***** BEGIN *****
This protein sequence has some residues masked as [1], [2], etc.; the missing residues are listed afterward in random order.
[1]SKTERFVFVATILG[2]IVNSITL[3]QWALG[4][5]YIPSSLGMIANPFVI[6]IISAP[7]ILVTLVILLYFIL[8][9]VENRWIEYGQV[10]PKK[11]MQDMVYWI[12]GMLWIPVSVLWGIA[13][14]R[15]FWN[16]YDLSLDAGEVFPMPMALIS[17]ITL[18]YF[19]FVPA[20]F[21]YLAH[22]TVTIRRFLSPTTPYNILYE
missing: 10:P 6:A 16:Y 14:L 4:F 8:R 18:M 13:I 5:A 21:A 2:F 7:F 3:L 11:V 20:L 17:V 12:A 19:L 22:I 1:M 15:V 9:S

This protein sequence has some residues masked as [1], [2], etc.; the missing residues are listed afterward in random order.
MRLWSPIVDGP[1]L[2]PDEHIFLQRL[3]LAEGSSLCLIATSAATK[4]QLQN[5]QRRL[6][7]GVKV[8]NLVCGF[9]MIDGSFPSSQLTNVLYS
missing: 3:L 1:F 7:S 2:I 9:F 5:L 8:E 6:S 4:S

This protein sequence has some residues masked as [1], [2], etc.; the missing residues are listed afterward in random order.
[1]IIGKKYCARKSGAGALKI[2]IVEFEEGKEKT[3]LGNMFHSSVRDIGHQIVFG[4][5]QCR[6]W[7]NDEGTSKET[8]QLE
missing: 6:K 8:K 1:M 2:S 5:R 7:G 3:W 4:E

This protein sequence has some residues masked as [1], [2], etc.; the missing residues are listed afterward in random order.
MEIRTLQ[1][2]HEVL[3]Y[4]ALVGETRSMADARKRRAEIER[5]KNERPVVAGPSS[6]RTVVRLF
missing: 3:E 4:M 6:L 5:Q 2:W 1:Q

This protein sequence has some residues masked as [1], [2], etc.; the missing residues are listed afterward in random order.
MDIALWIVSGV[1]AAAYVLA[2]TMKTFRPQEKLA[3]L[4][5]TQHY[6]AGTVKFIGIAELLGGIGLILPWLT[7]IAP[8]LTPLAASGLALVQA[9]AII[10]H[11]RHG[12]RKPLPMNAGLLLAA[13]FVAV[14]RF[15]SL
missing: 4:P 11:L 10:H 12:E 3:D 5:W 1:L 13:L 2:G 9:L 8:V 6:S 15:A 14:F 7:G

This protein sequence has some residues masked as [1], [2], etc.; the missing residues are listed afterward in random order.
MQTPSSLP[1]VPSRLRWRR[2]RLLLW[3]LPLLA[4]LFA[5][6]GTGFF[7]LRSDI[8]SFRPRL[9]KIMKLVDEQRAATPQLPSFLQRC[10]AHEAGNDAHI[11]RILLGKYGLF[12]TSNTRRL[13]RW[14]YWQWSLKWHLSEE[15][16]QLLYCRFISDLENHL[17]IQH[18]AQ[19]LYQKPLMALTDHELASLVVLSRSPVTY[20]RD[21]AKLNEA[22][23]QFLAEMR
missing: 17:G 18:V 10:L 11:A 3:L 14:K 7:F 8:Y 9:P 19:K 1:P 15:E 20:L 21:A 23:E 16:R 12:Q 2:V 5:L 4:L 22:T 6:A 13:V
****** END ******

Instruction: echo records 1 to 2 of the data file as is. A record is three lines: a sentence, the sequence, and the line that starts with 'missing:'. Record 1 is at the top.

This protein sequence has some residues masked as [1], [2], etc.; the missing residues are listed afterward in random order.
[1]SKTERFVFVATILG[2]IVNSITL[3]QWALG[4][5]YIPSSLGMIANPFVI[6]IISAP[7]ILVTLVILLYFIL[8][9]VENRWIEYGQV[10]PKK[11]MQDMVYWI[12]GMLWIPVSVLWGIA[13][14]R[15]FWN[16]YDLSLDAGEVFPMPMALIS[17]ITL[18]YF[19]FVPA[20]F[21]YLAH[22]TVTIRRFLSPTTPYNILYE
missing: 10:P 6:A 16:Y 14:L 4:F 8:R 18:M 13:I 5:A 21:A 2:F 7:F 3:L 11:V 20:L 17:V 12:A 19:L 22:I 1:M 15:V 9:S

This protein sequence has some residues masked as [1], [2], etc.; the missing residues are listed afterward in random order.
MRLWSPIVDGP[1]L[2]PDEHIFLQRL[3]LAEGSSLCLIATSAATK[4]QLQN[5]QRRL[6][7]GVKV[8]NLVCGF[9]MIDGSFPSSQLTNVLYS
missing: 3:L 1:F 7:S 2:I 9:F 5:L 8:E 6:S 4:S